Let our lives seem like a perfect movie (64′)
a screening program at Gaza French Institut, Monday, November 28 at 2pm
In July 2022, the IV went to Palestine for the realisation of the 7 biennial of video and performance art /si:n/ that we co-founded with our partners from the A.M. Qattan Foundation (in 2009). It is a story that weaves itself in time to better anchor itself in the daily life of the two territories. For us, cooperation also means bringing back knowledge, experience, understanding and imagination of the other, of the elsewhere, which will stimulate the “inner journeys” of those who engage with us. This is why we want the festival to welcome a return from Palestine to Marseille but also make a stopover in Gaza.
The inhabitants of Gaza are invited for an international screening programme followed by a video-conversation with the IV artistic team and some of the artists presented.
« A little bit of plastic beauty to erase the dark circles around our eyes
Of chemical pleasure for our brains so dull
Let our lives seem like a perfect movie » (L)
How does it feel to be punched in the face? (3′ – 2021) / Fran Orallo (England)
The video consists of a glitch of a looped sequence that shows a teenager getting punched in the face in slow motion.
Bab Sebta (20′ – 2019) / Randa Maroufi (Morocco)
Series of reconstructions of situations observed in Ceuta, a Spanish enclave on Moroccan soil. This place is the scene of a traffic of manufactured goods and sold at a discount. Thousands of people work there every day.
Fluxus (0’54 – 2021) / Reinhard Hoelker (Germany)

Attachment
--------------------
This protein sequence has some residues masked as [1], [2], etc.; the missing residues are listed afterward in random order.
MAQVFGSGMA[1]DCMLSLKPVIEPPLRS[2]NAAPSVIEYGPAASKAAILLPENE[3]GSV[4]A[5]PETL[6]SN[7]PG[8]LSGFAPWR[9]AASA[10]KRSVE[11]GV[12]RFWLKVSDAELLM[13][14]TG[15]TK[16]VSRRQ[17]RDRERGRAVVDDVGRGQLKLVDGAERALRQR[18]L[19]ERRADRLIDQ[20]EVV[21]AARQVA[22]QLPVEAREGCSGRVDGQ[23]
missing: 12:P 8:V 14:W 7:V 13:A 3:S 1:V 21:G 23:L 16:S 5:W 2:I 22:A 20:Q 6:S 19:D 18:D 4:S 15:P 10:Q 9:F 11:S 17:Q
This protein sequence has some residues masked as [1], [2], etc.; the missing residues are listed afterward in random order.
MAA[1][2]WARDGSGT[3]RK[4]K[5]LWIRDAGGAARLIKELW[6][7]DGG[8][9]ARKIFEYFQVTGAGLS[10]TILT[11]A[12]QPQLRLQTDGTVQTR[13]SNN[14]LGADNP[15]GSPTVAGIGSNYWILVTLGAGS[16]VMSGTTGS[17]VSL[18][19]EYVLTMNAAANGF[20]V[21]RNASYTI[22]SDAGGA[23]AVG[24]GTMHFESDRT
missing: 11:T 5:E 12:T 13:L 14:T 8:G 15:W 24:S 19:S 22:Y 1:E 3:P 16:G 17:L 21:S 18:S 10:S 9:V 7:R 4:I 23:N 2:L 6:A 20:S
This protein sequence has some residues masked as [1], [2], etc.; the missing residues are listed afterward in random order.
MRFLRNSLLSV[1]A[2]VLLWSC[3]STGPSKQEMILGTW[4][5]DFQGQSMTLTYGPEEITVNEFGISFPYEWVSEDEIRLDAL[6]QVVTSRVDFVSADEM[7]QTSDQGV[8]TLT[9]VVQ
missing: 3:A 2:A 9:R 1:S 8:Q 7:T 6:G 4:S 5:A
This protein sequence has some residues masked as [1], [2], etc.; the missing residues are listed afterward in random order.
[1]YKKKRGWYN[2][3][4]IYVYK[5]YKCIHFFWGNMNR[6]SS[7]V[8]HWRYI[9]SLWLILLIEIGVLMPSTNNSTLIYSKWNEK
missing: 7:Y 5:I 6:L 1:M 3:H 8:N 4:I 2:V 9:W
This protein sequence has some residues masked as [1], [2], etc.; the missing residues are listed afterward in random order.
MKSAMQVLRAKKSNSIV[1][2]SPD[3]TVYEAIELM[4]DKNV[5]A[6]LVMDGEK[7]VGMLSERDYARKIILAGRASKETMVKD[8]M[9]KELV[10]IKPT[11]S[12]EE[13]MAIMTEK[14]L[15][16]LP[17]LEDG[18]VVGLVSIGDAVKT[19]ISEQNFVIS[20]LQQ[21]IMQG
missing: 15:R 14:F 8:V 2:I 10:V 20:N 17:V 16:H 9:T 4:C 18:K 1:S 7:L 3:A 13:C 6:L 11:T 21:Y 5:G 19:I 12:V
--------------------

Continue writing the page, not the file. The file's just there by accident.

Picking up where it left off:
A young man has been thrown onto a bridge as if by magic, trying to find support. This seems difficult as perspectives change. The uncontrolled balancing act is supported by the sounds of space.
The World and the Machine (9’19 – 2022) / Jean-Fançois Côté (Canada)
Roland, 91, walks during the winter in a field as wide as the eye can see where the borders are disappearing and in which he meets and confronts his fear.
On Off (2’59 – 2020) / Shingyu Kang (South Korea)
I heard this from someone who was depressed one day: imagine a button that turns on and off bad feelings. A TV turns on, and the woman open eyes.
Pretend You’re There (2’29 – 2021) / Katie Colosimo (USA)
Pretend You’re There is a film about how daydreaming, the internet, movies, TV, and growing up can influence how your reality feels.
Devil’s Chapel (8’11 – 2020) / Mario Manríquez (Argentina)
After finishing building his chapel, Lorenzo suffers a depression and is locked in it for three years. When he opens the doors he calls his children to show what he did: good and evil.
Confluence I (8’45 – 2014) / Davide De Lillis, Julia Metzger-Traber (Germany)
Varanasi (India) is the site of convergence for three revered rivers: Varuna, Asi and Ganga. The mythology of Varanasi communicates an archetypal interplay of form and unformed, birth and death, observed as fundamentals of nature through tales of personified dynamics.
Press Pound to Connect (2’31 – 2019) / Alexander Fingrutd (USA)
We are connected to more than what is immediately around ourselves: to each other, the planet, and the farthest galaxies. The similarities between these connections are represented through overlapping images. It shows a change in perspective and brings us to a cosmic, all-encompassing view, divided in space and tied together through telephone wire.
Tiny Tragedy in Life (4’05 – 2017) / Yi-Yu Tsai (Taïwan)
A day begins. Life goes on in a repetitive, routine-like ritual, as usual, day by day. In such a regular and constant process, some unexpected accidents might break the stable routine and lead the ritual total out of track.